Aug 3 2023
In many Caribbean and Latin American households, most of us have known of achiote our whole lives. Whether it was ground into powder, infused into oil, or acknowledged as an ingredient in Goya’s sazón packets, this common red seasoning is the reason why nuestra comida nunca la falta sazon o color! Before it can reach your tastebuds, you’re already digesting it with your eyes and nose.
Achiote, or annatto, has a broad geographic footprint far beyond what I initially imagined. From the Caribbean Islands to Mexico, Peru, Guatemala, and Ghana, this small tree or shrub has united us for centuries. Bixa, the only genus of the Bixaceae family, gets its name from the Taino word for the plant, bija. The genus has five species: B. arborea, B. excelsa, B. orellana (achiote), B. platycarpa, and B. urucurana. Bixa orellana was grown and exhibited this summer in the New York Botanical Garden’s African American Garden celebrating the Caribbean Experience. This tree reaches a mature height of approximately 5 meters (16.5 feet), with leaves truncate to cordate, sprouting pink, white, or yellow flowers with white, gray, or purple stamens. The subspherical to cordate fruits with slender spines bear the seeds we cherish for their pigment (Baer, 1976)
The first written historical record of achiote in the Americas was recorded in Christopher Columbus’ diary on October 11th, 1492 in his correspondence to the Castilian royals. He documented his arrival to the Bahamas, land stewarded by the Guarani people, noting, “Some paint themselves white, others red, and others of what color they find. Some paint their faces, others the whole body, some only round the eyes, others only on the nose”(Columbus, 1492). This red pigment was made from Bixa seeds. Another notable primary documentation of Bixa is credited to Francisco Hernandez, the first Spanish naturalist to document plants an danimals of the Americas in 1594.
As you’d expect, the colonization of indigenous lands, veiled as discovery, paved the way for the international trade and capitalization of many plants. Achiote was no exception to this phenomenon as it traveled the world, popularized as a food and clothing dye and as an inexpensive alternative to saffron. “It did not take the Spanish explorers long to find a use for this powerful coloring matter… throughout Europe and in the United States, tons of it are imported annually”(von Hagen, 1940).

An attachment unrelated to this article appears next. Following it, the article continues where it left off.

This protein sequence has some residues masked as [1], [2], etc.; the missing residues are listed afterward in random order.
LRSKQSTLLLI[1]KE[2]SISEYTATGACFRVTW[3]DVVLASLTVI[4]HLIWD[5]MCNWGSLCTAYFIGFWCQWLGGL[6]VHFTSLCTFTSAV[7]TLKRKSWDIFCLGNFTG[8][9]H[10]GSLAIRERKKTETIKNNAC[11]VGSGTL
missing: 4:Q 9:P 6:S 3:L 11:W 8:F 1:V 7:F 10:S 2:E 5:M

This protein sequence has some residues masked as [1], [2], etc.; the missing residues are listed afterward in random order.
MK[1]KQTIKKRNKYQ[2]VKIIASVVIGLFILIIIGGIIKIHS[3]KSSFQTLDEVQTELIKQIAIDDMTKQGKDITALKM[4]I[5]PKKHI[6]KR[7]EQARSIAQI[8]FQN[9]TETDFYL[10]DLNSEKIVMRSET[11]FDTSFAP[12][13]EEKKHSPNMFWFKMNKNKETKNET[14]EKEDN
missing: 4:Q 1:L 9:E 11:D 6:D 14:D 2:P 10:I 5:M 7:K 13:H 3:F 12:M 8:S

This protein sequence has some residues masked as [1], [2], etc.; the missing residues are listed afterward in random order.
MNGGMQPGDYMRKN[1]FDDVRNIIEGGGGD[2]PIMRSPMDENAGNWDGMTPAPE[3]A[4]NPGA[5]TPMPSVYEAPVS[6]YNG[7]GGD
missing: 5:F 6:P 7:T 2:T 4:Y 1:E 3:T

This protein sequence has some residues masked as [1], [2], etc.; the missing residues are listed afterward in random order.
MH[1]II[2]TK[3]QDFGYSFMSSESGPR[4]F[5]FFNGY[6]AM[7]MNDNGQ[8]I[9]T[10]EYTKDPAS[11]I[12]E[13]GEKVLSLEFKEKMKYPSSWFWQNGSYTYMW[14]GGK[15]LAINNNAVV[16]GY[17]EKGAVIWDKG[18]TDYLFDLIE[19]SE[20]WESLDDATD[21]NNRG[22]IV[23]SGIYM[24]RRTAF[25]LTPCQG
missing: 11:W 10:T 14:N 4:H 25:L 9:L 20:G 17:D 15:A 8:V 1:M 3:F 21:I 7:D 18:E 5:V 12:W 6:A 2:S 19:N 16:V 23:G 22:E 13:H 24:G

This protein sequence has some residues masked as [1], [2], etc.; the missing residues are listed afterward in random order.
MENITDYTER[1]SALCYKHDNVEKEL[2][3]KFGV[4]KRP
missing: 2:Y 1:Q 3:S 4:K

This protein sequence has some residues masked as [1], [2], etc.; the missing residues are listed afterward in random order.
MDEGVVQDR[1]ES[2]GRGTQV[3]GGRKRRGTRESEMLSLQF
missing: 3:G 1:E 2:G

The red substance that is concentrated in the seed coat of the plant is called bixin, and has been used in many indigenous practices as it often symbolizes blood and is celebrated as a “foundation of life and power” (von Hagen, 1940). The Caribs’ reasoning for painting their bodies was symbolic but the pigment also functioned as insect repellent as it was prepared in plant, palm, animal oils, and resins.
The medicinal uses of the plant were not limited to the seeds, as indigenous tribes understood the healing properties of the whole plant for centuries. In Piura (Northern Peru) the Tallana and Yunga tribes made tea from the young shoots to treat skin problems, fever, and dysentery. Common uses amongst most tribes in the Caribbean and Latin America include, but are not limited to, an aphrodisiac, vaginal antiseptic, astringent, treatment for liver disease, anemia, and an aid to digestion. The Cojodes tribe of Venezuela utilized a concoction of the flowers and/or roots as a purgative and to treat colic in newborn babies.
It’s no surprise that a plant with such a wide range of medicinal uses would be considered magical as well. In many myths, “Bija holds great importance in the origin of world creation; more specifically the sun and cultivation of plants” (Baer, 1976). Painting the body during a ceremony would occur at many pivotal stages of life, such as birth, pregnancy, hunting, war, and death. A hunting charm practiced by the Caribs would fertilize the soil with the dead body of a large snake, such as a boa, where they would then plant Caladium bicolor. Once sprouted, the tuber of this plant was mixed with bija and used as body paint. This charm “toelala” translates to “ghost seed” and was meant for the hunter to harvest the spirit of the snake, binding their souls, harnessing their fearlessness and strength.
As someone of the Puerto Rican diaspora, I often long to be reconnected to the land that bore my ancestors. Herbal medicine, healing each other with food, and tradition becomes a portal that can bring us home again. Achiote being a lifeblood for many indigenous groups effectively represents how connected we all are. Our colorful past paints our future as vibrant as achiote stains on brown skin, the red pigment reminding us that our blood is rooted in a sacred earth.